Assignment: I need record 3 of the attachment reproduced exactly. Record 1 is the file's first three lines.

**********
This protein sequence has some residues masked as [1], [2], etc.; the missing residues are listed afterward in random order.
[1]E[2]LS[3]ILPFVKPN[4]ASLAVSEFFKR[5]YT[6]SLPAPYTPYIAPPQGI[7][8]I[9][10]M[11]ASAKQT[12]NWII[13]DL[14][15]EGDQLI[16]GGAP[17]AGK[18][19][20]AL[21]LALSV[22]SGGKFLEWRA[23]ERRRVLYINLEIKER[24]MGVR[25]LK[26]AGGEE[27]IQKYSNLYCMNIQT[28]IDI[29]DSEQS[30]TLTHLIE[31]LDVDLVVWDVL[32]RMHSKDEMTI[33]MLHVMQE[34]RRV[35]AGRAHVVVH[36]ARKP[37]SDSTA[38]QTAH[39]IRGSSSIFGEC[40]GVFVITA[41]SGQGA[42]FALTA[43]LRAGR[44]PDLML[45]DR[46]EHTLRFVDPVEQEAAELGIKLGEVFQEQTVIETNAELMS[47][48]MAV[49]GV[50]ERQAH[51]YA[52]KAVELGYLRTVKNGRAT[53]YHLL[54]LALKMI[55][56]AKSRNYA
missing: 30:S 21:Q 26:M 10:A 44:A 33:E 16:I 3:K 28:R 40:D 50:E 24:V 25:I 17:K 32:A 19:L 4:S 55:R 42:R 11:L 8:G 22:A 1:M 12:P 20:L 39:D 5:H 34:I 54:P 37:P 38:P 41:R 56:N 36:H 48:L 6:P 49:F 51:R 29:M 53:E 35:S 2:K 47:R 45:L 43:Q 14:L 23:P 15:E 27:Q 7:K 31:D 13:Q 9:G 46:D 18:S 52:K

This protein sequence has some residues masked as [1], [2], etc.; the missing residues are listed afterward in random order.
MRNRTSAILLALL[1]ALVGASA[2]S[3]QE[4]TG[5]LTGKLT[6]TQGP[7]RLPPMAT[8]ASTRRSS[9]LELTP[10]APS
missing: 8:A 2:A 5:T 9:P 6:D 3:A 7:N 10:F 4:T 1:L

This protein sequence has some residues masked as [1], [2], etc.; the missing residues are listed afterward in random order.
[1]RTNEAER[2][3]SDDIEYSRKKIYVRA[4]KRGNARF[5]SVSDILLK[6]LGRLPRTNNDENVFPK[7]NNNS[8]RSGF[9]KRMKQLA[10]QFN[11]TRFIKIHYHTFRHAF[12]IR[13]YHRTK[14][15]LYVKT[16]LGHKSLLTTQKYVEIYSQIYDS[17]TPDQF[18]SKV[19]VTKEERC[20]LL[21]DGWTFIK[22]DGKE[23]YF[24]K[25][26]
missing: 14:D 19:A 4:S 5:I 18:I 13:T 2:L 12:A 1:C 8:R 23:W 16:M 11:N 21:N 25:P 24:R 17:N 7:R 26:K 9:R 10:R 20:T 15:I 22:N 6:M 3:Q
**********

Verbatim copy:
This protein sequence has some residues masked as [1], [2], etc.; the missing residues are listed afterward in random order.
[1]RTNEAER[2][3]SDDIEYSRKKIYVRA[4]KRGNARF[5]SVSDILLK[6]LGRLPRTNNDENVFPK[7]NNNS[8]RSGF[9]KRMKQLA[10]QFN[11]TRFIKIHYHTFRHAF[12]IR[13]YHRTK[14][15]LYVKT[16]LGHKSLLTTQKYVEIYSQIYDS[17]TPDQF[18]SKV[19]VTKEERC[20]LL[21]DGWTFIK[22]DGKE[23]YF[24]K[25][26]
missing: 14:D 19:A 4:S 5:I 18:I 13:T 2:L 12:A 1:C 8:R 23:W 16:M 11:N 21:N 25:P 24:R 17:N 7:R 26:K 9:R 10:R 20:T 15:I 22:N 6:M 3:Q